“If they do not comply with the US, they are in trouble with the US, but if they do not comply with China, they may also face fines in China,” he said.
Of course, it can be difficult to collect fines from companies that are not willing to pay and to monitor whether businesses comply with the rules, Mr. Chorzempa added. “It is already proving difficult to monitor controlled items, and if you expand that list, it will be a real challenge to verify what is happening in Russia,” he said.
Russia’s attack on Ukraine and the global economy
Growing anxiety. Russia’s attack on Ukraine could lead to sharp rise in energy and food prices and scare investors. The economic damage caused by supply disruptions and economic sanctions will be severe in some countries and industries and unnoticed in others.
The Biden administration’s export controls apply to goods manufactured in any country as long as they use US technology – including chip manufacturers such as Taiwan Semiconductor Manufacturing Company and Shanghai-based Semiconductor Manufacturing Industry Corporation.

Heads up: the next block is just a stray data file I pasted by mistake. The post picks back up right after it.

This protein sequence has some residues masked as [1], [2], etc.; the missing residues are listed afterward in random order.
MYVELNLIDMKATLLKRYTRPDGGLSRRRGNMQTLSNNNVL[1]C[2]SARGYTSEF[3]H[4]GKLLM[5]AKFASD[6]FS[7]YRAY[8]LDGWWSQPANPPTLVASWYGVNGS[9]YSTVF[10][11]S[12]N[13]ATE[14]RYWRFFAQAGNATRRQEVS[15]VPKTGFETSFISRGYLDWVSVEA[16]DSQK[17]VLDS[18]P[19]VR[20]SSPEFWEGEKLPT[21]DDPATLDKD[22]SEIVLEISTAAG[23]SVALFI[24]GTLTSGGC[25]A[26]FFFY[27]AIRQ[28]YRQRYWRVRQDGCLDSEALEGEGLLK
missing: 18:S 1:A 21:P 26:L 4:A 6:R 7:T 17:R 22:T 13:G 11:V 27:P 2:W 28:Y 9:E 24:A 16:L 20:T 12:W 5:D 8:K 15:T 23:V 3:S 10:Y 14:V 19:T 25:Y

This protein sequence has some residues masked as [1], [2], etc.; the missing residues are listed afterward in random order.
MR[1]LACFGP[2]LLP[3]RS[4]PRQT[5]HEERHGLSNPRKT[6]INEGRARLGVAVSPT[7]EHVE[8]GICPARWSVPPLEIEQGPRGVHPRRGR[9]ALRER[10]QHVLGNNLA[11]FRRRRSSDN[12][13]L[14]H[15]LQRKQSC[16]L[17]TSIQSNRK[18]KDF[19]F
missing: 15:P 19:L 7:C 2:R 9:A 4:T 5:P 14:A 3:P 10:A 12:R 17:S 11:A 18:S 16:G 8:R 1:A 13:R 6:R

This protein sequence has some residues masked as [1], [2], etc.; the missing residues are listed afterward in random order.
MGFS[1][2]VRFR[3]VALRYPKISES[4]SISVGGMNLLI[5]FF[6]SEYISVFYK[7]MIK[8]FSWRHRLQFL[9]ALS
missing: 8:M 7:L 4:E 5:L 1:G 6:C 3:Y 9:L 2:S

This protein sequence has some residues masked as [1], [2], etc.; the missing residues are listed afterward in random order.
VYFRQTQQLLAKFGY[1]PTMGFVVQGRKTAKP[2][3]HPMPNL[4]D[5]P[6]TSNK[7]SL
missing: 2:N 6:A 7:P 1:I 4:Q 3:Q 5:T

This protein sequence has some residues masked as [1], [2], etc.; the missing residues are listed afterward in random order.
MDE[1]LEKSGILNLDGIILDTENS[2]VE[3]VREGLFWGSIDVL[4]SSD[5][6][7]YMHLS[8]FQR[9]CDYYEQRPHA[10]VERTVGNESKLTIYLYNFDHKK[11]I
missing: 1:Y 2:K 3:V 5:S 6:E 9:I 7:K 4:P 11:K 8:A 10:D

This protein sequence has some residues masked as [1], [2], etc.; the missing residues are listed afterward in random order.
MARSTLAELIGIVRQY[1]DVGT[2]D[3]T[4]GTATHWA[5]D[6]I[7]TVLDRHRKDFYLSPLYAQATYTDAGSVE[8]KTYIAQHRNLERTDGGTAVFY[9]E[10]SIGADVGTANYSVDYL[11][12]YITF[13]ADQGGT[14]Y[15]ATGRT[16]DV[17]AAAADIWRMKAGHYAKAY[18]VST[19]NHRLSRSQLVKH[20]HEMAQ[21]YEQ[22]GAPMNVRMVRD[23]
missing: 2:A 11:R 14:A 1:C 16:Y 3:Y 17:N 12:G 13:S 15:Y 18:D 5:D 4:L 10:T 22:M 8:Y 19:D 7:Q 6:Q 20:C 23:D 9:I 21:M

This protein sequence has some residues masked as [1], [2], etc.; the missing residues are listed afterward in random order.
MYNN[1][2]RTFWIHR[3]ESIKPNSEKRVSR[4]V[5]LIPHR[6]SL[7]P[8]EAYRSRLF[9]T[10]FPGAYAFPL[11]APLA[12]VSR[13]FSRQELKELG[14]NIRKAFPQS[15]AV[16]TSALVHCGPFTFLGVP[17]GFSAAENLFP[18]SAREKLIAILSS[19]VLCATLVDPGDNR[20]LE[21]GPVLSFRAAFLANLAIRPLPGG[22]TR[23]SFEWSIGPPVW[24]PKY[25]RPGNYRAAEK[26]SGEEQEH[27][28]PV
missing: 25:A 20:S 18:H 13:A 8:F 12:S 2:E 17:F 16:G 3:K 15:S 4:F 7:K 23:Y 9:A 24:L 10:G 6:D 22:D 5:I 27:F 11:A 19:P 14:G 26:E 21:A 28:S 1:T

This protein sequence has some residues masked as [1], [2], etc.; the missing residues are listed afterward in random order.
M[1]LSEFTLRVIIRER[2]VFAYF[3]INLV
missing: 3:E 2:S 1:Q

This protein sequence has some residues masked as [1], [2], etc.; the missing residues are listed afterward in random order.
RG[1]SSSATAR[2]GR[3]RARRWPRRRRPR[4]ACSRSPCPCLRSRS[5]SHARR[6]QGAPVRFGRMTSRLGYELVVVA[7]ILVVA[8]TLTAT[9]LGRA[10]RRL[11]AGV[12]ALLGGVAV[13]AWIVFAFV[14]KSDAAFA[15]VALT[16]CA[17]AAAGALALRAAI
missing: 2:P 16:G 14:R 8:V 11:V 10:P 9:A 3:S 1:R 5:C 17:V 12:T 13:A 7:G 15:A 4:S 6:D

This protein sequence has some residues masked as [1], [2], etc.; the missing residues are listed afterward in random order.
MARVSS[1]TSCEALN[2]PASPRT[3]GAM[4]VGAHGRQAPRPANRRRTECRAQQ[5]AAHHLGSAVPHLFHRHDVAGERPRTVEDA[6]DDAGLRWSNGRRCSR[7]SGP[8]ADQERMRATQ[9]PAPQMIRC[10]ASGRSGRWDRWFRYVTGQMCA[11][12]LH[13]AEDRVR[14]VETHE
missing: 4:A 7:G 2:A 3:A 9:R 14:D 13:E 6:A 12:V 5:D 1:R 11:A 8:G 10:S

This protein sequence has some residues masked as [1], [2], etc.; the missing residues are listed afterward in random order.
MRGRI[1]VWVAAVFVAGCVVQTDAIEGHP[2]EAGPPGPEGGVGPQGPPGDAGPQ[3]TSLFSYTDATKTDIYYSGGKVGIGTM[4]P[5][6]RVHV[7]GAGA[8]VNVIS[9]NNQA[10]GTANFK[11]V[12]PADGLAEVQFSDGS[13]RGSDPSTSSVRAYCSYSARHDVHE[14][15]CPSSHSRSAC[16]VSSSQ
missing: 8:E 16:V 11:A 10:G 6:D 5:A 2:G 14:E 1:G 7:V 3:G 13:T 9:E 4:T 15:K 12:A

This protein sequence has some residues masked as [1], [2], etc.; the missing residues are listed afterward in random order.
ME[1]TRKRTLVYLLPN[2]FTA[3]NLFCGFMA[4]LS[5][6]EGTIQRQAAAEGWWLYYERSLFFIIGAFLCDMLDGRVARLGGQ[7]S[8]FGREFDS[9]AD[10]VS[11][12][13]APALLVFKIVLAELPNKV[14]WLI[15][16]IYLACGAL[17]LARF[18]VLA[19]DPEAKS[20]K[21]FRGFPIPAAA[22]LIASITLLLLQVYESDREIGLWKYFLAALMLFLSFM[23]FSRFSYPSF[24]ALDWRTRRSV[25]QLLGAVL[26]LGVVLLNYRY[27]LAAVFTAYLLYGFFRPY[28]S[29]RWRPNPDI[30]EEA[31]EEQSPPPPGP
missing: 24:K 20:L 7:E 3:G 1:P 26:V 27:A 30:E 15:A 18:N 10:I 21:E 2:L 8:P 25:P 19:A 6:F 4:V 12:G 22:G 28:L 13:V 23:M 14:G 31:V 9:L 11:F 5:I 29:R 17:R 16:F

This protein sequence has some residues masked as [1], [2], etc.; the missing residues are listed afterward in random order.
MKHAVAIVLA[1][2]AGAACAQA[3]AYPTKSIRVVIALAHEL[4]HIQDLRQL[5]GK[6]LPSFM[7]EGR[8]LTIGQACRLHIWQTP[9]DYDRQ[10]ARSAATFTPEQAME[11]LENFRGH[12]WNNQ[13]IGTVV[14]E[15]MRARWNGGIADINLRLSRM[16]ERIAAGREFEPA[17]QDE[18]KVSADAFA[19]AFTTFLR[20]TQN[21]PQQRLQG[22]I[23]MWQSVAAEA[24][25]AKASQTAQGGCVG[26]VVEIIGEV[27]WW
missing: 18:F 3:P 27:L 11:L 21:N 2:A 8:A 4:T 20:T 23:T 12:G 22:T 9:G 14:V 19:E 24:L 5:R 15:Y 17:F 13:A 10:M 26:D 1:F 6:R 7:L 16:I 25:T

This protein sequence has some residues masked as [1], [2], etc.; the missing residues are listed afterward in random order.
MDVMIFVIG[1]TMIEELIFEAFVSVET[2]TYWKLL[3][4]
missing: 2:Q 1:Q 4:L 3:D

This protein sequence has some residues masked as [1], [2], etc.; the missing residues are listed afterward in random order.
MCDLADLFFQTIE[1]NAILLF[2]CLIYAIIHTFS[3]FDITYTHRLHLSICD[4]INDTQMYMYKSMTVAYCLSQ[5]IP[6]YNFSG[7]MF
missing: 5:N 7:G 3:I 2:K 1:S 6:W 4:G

Gabriel Wildau, managing director of consulting firm Teno, said the two companies continue to rely on the United States for specific components and manufacturing technology. If they continue to supply Russia, SMIC and other Chinese companies could be cut off from US technology, the same kind of penalty that crippled Huawei.
“If Beijing is seen as a supporter of Moscow, the pressure on the US Congress to extend these sanctions will increase,” he said. Wildow wrote to customers in a note. Beijing will also face the risk that other major technology exporters, such as Japan, South Korea and the Netherlands, will “adopt Washington’s tough line,” he said.
China’s state-owned banks could also face risks if they continue to lend to Russia. China and Russia are settling their trade using the renminbi and the ruble. Beijing is also trying to develop a digital use of its currency as an alternative to the dollar, which could help limit the impact of monetary sanctions on Russia.
But Chinese banks still rely heavily on the US dollar. While large Chinese banks appear to be already withdrawing their loans to Russia, Mr. Weldau said Beijing could choose to support Russia by using smaller state-owned banks that do not do much international business that requires the use of dollars.